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Integrating bioenergy into computable general equilibrium models -- A survey

  • Kretschmer, Bettina
  • Peterson, Sonja

In the past years biofuels have received increased attention since they were believed to contribute to rural development, energy security and to fight global warming. It became clear, though, that bioenergy cannot be evaluated independently of the rest of the economy and that national and international feedback effects are important. Computable general equilibrium (CGE) models have been widely employed in order to study the effects of international climate policies. The main characteristic of these models is their encompassing scope: Global models cover the whole world economy disaggregated into regions and countries as well as diverse sectors of economic activity. Such a modelling framework unveils direct and indirect feedback effects of certain policies or shocks across sectors and countries. CGE models are thus well suited for the study of bioenergy/biofuel policies. One can currently find various approaches in the literature of incorporating bioenergy into a CGE framework. This paper gives an overview of existing approaches, critically assesses their respective power and discusses the advantages of CGE models compared to partial equilibrium models. Grouping different approaches into categories and highlighting their advantages and disadvantages is important for giving a structure to this rather recent and rapidly growing research area and to provide a guidepost for future work.

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File URL: http://www.sciencedirect.com/science/article/pii/S0140-9883(09)00177-7
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Article provided by Elsevier in its journal Energy Economics.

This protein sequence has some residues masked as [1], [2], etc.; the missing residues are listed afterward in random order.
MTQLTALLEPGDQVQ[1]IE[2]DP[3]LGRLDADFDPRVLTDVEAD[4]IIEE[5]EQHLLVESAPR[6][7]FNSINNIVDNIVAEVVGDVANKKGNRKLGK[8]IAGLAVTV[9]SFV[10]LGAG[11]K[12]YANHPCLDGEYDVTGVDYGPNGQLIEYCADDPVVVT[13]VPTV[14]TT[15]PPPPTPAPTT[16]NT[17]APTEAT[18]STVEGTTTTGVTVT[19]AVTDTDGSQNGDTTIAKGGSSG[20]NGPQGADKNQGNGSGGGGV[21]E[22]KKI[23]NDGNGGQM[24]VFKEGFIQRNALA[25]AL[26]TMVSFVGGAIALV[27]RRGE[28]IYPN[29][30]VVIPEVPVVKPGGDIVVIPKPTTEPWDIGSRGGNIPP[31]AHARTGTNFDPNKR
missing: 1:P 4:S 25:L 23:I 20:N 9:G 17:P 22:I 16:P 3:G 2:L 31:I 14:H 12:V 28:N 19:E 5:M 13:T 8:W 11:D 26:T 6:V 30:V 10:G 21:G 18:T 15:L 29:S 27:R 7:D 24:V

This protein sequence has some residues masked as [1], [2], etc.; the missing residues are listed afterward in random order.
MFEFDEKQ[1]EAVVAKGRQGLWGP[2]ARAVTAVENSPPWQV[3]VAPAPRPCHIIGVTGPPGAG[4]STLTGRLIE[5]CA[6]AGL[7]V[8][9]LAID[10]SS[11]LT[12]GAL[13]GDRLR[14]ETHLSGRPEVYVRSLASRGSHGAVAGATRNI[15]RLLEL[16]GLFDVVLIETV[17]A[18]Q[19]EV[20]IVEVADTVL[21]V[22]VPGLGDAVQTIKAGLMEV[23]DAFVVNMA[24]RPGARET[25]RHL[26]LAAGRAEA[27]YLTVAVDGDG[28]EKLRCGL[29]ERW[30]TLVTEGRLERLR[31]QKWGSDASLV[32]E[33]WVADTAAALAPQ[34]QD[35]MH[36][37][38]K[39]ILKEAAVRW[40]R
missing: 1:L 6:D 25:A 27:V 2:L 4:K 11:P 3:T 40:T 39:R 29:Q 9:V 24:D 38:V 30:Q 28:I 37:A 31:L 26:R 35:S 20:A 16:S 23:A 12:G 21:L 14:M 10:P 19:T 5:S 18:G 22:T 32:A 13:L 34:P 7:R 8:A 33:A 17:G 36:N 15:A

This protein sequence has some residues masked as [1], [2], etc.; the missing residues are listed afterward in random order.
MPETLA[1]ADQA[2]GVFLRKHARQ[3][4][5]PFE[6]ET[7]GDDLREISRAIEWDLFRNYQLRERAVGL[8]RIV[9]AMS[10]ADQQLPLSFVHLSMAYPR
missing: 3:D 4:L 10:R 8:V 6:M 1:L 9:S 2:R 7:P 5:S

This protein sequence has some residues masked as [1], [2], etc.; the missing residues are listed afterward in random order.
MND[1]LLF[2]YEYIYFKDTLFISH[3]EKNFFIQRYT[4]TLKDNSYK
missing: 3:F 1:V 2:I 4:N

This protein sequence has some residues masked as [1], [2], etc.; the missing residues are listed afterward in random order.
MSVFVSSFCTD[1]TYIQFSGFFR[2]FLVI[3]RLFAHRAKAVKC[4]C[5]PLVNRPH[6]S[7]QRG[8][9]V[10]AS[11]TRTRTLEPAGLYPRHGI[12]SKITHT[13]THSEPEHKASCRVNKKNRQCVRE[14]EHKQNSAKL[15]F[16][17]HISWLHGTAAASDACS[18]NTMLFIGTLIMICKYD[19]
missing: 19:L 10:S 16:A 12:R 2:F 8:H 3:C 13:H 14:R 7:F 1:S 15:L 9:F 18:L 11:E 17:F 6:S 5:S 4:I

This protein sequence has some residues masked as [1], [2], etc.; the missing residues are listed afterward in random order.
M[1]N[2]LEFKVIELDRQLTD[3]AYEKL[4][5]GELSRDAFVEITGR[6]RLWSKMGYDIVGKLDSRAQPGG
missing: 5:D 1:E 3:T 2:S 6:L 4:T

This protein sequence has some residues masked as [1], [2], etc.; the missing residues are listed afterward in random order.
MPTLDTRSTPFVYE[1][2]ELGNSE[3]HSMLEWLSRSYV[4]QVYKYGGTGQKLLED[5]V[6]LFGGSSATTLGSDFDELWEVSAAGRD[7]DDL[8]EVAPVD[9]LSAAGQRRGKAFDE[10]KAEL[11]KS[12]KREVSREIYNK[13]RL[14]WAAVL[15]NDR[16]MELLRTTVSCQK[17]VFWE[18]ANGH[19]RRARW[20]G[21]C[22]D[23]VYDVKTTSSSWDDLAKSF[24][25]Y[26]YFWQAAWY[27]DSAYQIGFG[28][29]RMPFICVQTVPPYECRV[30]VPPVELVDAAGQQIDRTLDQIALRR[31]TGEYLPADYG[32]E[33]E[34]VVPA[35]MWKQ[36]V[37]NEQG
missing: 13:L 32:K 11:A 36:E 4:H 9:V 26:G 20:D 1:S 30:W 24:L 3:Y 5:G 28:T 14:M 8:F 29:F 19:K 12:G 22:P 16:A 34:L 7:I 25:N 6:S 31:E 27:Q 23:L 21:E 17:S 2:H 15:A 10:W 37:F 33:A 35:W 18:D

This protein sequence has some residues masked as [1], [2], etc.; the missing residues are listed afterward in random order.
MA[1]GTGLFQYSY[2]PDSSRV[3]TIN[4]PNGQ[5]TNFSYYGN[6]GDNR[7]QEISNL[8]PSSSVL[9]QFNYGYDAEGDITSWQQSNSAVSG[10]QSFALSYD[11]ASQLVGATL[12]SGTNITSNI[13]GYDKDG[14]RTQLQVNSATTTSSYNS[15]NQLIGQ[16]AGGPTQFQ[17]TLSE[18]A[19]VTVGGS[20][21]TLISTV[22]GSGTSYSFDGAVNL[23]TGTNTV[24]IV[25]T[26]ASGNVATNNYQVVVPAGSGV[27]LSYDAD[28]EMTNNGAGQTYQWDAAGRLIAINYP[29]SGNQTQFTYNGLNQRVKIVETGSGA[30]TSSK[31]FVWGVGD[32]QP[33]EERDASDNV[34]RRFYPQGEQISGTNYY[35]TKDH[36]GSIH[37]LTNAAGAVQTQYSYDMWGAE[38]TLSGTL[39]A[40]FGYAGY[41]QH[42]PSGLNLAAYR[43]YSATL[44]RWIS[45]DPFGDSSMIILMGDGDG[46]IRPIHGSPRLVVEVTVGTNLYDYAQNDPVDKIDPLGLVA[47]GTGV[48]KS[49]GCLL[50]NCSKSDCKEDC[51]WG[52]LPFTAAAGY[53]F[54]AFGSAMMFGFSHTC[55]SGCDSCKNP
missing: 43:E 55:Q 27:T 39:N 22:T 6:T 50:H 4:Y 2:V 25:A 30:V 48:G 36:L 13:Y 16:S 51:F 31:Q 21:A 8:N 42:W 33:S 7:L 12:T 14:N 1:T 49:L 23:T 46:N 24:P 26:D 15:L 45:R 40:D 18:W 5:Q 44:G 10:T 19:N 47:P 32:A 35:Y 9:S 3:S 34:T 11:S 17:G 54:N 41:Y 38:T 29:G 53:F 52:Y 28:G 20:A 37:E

Volume (Year): 32 (2010)
Issue (Month): 3 (May)
Pages: 673-686

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Handle: RePEc:eee:eneeco:v:32:y:2010:i:3:p:673-686
Contact details of provider: Web page: http://www.elsevier.com/locate/eneco

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  1. Martin Banse & Hans van Meijl & Andrzej Tabeau & Geert Woltjer, 2008. "Will EU biofuel policies affect global agricultural markets?," European Review of Agricultural Economics, Foundation for the European Review of Agricultural Economics, vol. 35(2), pages 117-141, June.
  2. Birur, Dileep & Hertel, Thomas & Tyner, Wally, 2008. "Impact of Biofuel Production on World Agricultural Markets: A Computable General Equilibrium Analysis," GTAP Working Papers 2413, Center for Global Trade Analysis, Department of Agricultural Economics, Purdue University.
  3. Keeney, Roman & Hertel, Thomas, 2008. "The Indirect Land Use Impacts of U.S. Biofuel Policies: The Importance of Acreage, Yield, and Bilateral Trade Responses," GTAP Working Papers 2810, Center for Global Trade Analysis, Department of Agricultural Economics, Purdue University.
  4. Hertel, Thomas & Tyner, Wally & Birur, Dileep, 2008. "Biofuels for all? Understanding the Global Impacts of Multinational Mandates," GTAP Working Papers 2809, Center for Global Trade Analysis, Department of Agricultural Economics, Purdue University.
  5. Lee, Huey-Lin & Hertel, Thomas & Rose, Steven & Avetisyan, Misak, 2008. "An Integrated Global Land Use Data Base for CGE Analysis of Climate Policy Options," GTAP Working Papers 2603, Center for Global Trade Analysis, Department of Agricultural Economics, Purdue University.
  6. Taheripour, Farzad & Dileep Birur & Thomas Hertel & Wally Tyner, 2007. "Introducing Liquid Biofuels into the GTAP Data Base," GTAP Research Memoranda 2534, Center for Global Trade Analysis, Department of Agricultural Economics, Purdue University.
  7. Ronneberger, Kerstin & Berrittella, Maria & Boselle, Francesco & Tol, Richard, 2008. "KLUM@GTAP: Spatially-Explicit, Biophysical Land Use in a Computable General Equilibrium Model," GTAP Working Papers 2611, Center for Global Trade Analysis, Department of Agricultural Economics, Purdue University.
  8. Gurgel Angelo & Reilly John M & Paltsev Sergey, 2007. "Potential Land Use Implications of a Global Biofuels Industry," Journal of Agricultural & Food Industrial Organization, De Gruyter, vol. 5(2), pages 1-36, December.
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